“The dialogue that is being reported between the FAA and Southwest is part of that ongoing effort to track and voluntarily report operational data to the FAA so that we can mitigate and eliminate any operational risks as safety is always our top priority,” the company said in a statement Tuesday to The News.
The carrier put “controls and enhanced procedures” in place last year to address the FAA concerns and believes it has resolved the issues, the statement said. It described the FAA’s open letter of investigation as a common way airlines and regulators discuss safety issues.
“Our goal is to always operate with zero weight and balance planning inaccuracies, and our processes and procedures directly support that mission,” the company said. “We will continue our stringent monitoring of operating systems and procedures and always voluntarily report things that we believe can be improved to enhance aviation safety.”
Unlike other large U.S. airlines, Southwest doesn’t rely on computerized scanners to count bags. Its ground crews count bags they load and use an average weight to calculate the total.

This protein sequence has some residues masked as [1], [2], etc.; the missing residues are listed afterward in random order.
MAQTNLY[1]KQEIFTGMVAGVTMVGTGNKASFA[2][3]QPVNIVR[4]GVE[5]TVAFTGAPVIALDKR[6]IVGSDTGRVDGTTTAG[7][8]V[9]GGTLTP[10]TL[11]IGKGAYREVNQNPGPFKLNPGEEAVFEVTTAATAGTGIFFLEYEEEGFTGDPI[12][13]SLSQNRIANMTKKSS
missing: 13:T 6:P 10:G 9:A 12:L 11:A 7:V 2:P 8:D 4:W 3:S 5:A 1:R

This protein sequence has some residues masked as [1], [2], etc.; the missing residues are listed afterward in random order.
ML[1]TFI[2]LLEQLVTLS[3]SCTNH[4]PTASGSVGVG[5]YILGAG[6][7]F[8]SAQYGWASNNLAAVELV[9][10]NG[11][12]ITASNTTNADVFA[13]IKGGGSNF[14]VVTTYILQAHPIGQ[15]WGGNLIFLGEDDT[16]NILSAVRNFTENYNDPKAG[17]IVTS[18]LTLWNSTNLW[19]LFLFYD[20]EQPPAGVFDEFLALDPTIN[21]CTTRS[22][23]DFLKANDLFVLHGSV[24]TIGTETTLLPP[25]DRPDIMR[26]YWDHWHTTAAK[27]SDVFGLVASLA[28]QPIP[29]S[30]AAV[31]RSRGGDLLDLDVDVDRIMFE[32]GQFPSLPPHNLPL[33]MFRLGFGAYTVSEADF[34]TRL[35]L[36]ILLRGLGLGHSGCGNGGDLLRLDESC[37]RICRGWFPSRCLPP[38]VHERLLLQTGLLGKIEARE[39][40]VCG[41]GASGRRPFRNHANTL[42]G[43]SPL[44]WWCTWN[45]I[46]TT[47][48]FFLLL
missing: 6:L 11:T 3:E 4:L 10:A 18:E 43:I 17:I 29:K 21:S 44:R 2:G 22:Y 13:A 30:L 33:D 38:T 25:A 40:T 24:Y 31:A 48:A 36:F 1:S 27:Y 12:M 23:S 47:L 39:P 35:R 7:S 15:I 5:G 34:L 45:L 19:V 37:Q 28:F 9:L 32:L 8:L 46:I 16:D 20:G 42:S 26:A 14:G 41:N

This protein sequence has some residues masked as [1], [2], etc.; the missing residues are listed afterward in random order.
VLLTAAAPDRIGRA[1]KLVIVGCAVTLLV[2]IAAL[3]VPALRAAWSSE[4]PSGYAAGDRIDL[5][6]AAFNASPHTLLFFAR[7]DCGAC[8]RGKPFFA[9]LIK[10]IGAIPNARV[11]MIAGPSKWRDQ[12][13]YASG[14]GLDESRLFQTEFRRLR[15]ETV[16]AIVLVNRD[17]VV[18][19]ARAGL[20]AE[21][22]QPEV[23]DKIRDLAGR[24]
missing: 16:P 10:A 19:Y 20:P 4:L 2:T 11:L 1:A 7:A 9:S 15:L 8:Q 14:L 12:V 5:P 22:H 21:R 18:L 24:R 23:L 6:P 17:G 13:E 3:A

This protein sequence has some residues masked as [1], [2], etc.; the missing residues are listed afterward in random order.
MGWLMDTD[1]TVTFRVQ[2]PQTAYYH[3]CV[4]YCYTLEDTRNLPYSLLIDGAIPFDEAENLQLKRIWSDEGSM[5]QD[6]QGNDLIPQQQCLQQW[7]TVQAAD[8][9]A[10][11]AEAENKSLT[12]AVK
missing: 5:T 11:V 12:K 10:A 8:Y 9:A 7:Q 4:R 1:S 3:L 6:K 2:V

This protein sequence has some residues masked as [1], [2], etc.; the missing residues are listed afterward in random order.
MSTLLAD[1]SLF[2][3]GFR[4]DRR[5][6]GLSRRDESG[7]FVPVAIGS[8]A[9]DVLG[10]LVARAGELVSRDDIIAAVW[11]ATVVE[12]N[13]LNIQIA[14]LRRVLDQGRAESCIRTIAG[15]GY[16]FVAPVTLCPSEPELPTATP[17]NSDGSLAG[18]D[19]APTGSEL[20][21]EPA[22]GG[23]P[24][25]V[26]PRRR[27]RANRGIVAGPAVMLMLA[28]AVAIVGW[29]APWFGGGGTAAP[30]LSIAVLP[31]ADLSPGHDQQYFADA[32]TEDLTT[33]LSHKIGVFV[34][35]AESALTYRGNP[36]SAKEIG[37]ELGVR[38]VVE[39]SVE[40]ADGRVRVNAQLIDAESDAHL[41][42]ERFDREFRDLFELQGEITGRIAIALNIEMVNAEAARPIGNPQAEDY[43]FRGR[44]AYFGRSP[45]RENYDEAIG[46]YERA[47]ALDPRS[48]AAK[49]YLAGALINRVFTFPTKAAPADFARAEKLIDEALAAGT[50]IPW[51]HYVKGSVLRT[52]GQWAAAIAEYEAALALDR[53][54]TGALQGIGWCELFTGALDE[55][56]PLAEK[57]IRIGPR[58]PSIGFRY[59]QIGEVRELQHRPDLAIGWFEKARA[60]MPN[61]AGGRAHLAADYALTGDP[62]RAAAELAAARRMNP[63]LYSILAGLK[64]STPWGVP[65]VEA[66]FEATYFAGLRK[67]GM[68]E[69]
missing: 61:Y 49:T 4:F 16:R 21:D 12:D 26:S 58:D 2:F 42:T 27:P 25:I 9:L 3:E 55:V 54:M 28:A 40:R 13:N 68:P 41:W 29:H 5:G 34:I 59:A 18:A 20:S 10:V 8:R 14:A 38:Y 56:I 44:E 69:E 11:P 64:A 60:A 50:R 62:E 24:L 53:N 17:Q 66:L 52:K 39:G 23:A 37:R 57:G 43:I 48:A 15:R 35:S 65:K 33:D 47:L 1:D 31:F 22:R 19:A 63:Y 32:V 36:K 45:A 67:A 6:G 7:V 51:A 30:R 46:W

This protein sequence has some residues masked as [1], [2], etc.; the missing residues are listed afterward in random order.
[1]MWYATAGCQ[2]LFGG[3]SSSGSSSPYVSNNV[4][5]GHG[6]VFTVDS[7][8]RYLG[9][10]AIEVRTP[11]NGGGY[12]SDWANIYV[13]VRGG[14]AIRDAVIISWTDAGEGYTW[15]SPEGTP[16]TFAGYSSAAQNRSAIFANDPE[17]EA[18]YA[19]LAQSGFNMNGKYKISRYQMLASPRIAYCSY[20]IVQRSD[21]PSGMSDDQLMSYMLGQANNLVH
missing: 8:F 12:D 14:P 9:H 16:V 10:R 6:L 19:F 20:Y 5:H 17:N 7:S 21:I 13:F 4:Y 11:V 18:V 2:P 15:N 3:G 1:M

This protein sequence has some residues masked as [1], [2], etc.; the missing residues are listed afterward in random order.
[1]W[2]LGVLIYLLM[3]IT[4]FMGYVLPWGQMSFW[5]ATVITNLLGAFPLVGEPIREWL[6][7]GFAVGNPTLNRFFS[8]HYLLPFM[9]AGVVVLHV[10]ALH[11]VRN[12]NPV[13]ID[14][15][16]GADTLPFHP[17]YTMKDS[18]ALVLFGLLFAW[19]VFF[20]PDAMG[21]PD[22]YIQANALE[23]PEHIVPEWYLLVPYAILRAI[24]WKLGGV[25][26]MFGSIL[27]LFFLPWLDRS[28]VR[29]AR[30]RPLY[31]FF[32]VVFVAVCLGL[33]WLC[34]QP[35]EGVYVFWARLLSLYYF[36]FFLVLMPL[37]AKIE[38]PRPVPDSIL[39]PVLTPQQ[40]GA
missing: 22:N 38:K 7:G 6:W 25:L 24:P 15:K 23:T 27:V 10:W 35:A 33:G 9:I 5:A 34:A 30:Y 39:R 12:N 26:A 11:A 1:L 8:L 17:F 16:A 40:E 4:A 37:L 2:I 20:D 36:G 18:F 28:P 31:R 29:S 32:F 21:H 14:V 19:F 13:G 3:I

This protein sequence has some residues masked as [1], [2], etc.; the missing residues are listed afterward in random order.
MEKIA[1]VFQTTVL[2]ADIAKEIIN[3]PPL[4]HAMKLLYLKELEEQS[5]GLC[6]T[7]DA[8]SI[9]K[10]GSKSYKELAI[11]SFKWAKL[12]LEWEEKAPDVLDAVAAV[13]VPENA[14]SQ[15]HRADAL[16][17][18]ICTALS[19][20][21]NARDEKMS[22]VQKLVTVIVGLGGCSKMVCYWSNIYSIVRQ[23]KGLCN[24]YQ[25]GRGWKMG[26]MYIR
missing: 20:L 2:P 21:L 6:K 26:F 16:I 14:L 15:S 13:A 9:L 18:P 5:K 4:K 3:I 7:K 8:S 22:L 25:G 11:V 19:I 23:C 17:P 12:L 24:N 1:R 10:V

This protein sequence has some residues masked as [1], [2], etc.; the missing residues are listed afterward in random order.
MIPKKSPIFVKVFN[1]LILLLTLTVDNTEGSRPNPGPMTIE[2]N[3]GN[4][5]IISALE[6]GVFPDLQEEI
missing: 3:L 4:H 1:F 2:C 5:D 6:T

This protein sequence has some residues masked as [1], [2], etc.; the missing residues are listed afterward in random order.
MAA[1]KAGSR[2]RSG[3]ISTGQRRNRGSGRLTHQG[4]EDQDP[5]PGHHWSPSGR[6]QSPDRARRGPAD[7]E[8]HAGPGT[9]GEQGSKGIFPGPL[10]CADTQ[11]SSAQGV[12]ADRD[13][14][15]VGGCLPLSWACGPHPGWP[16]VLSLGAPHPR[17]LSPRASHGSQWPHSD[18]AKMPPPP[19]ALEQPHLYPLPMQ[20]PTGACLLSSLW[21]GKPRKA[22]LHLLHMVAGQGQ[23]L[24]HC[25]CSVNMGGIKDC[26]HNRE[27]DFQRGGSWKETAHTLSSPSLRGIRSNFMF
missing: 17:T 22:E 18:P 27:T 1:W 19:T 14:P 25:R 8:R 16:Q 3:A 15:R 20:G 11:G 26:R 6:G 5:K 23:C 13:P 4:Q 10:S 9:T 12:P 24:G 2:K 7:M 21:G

The FAA found cases in which the bag load was more than 1,000 pounds heavier than paperwork indicated, the Journal reported. FAA inspectors believed pilots might respond incorrectly to an engine emergency if they had inaccurate information about the distribution of weight between front and rear cargo bays.
In the course of the inquiry, Southwest told the FAA its system presents “less than minor risk” to passengers, according to documents cited by the Journal. Pilots set takeoff speed and thrust depending on total aircraft weight and how it is distributed, including passengers, fuel and contents of cargo holds.
Southwest told the FAA in documents that problems with manual bag counts and weight calculations fall well within operating safety margins of its fleet, the Journal reported. The company cited distracted baggage handlers and last-minute bags as major causes of loading discrepancies.
By year-end, Southwest plans to institute computerized scanning of all individual bags on the tarmac, just before they are loaded into the cargo holds of its more than 700 Boeing 737 jets, the Journal said.